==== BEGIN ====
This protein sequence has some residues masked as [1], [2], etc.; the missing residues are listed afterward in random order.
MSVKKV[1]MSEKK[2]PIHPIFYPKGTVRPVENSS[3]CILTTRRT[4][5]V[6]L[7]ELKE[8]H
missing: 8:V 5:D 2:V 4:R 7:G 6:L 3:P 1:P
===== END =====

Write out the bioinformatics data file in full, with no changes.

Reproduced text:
This protein sequence has some residues masked as [1], [2], etc.; the missing residues are listed afterward in random order.
MSVKKV[1]MSEKK[2]PIHPIFYPKGTVRPVENSS[3]CILTTRRT[4][5]V[6]L[7]ELKE[8]H
missing: 8:V 5:D 2:V 4:R 7:G 6:L 3:P 1:P